I’d like to share why and how I made a career change to reinvent myself. Though I wrote resumes for many years and ran my business, Design Resumes, it wasn’t a full-time business.
Waiting to reinvent myself
I wanted Design Resumes to be full-time but I wasn’t confident at the time to build it into a full-time professional resume writing business. I settled. In the early years, I had young children. It seemed easier to do other things. My lack of confidence as well as detractors got in the way of me following my passion.
Instead I chose to combine the resume writing business with non-profit contracts. It was a pretty good fit since it used all the skills I used in my business: people interaction, writing, marketing, and accounting principles. But these sideline options didn’t fill me with passion in the same way working with clients to help them find their career happiness does.
In December 2009, I took the chance and made my move.
I dropped my last non-profit contract, Wausau Whitewater. Anyone paying attention to economics would realize that it wasn’t a particularly great time to eliminate other income and forge ahead. It was the midst of the Great Recession. People told me I was crazy.
It wasn’t a snap decision. I contemplated the change for several years. At the same time, I was studying the changing technology and figuring ways to make it work for me. One of the unique differentiators for my business is the way I work live with my clients. Initially, I created the process with people sitting across the desk from me providing input as I wrote.
As I studied, I realized Skype could recreate a similar experience but the client could be virtually anywhere. Key was “virtually.” I learned that I could share my screen and people would be able to collaborate in writing their resume.
Recognizing what changed opened the door to my reinvention
While advertising had been a part of my business plan for years, I was weak in website presence and this new concept of social media was intriguing. I researched extensively. In October of 2008, I joined Twitter. I had already joined LinkedIn in August 2006 and Facebook in September 2008.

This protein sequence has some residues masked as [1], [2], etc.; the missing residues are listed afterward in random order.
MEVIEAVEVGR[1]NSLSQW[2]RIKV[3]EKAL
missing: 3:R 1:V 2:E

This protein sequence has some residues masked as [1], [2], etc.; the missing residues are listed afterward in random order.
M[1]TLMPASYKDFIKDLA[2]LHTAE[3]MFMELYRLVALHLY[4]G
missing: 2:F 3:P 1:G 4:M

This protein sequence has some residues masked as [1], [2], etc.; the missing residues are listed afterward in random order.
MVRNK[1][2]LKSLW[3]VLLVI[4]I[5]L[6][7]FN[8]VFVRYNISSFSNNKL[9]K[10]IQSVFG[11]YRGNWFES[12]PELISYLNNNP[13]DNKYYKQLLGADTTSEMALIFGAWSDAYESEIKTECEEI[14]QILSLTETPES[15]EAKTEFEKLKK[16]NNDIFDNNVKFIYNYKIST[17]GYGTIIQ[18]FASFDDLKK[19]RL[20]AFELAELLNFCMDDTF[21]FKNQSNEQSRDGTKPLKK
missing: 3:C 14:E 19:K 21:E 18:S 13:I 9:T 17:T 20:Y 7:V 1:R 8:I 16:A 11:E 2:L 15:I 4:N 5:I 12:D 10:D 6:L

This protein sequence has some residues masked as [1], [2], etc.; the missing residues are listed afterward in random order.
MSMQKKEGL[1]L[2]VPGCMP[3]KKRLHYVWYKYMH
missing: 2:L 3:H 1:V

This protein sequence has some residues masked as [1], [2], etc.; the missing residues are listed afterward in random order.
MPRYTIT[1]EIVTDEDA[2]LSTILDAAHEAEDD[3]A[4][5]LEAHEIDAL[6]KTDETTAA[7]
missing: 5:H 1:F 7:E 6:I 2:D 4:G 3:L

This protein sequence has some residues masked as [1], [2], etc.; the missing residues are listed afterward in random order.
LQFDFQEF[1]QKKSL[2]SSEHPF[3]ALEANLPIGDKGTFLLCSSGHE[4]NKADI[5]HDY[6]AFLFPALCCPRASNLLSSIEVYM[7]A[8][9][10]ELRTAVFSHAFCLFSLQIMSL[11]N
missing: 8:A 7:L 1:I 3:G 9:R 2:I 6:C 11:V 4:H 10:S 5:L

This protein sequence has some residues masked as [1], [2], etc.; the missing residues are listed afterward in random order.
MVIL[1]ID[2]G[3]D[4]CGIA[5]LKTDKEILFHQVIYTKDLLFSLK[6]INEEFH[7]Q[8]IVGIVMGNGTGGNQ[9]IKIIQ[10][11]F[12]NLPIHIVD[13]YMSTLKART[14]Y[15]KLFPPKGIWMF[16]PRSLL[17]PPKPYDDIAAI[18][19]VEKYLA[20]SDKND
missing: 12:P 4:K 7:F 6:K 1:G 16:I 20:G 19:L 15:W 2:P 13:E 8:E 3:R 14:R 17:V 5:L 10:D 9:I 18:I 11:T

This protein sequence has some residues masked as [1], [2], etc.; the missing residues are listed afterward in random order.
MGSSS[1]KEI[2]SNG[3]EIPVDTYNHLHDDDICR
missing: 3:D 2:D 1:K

In the early days of Twitter, I was able to find marketing professionals who understood social media. I discovered blog marketing and content management. It wasn’t in vogue in Central Wisconsin but social media opened the world to me and I saw no limits. I learned from some of the best in the world.
Seeing time in a new way
Pivotal to my reinvention was my recognition of time. I was 53 when I made the change but around 51 when I starting seeing time. I didn’t want my life to pass by without doing what I wanted to do.
I had my share of detractors. People who predicted my failure or misunderstood my reasons. When I left the last contract, I told one person that I wasn’t changing my career for the money. She laughed at me. I am sure she was convinced that I would fail. She wasn’t alone. Someone else told my husband that we would starve and I would be sorry. Fortunately, at the same time, I had plenty of people who were supportive and encouragers.
I chose not to listen to negative voices and I sought expert advice to help me do things the right way.
My reason for my career reinvention was the desire to help others find their own dreams. In working with clients, I was helping them follow their passion.
I often use my experience as a coaching point with clients.
Although I don’t see age limitations, I am well aware of how quickly life can change as you grow older. My own family has a history of Alzheimer’s. My mother lived in fear of the disease that took two sisters and her father. She died with dementia symptoms stealing her last three or more years of her life. Rather than living in fear, I became determined to follow my dreams.
I’ve written about my journey in the past. You can catch up here if you desire:
Are you at a point where you should make a change? Is it time for you to follow your passion? I have helped thousands of people find new roles and guided clients to a path of career reinvention. I don’t believe you should stay stuck. If you need help, simply click here.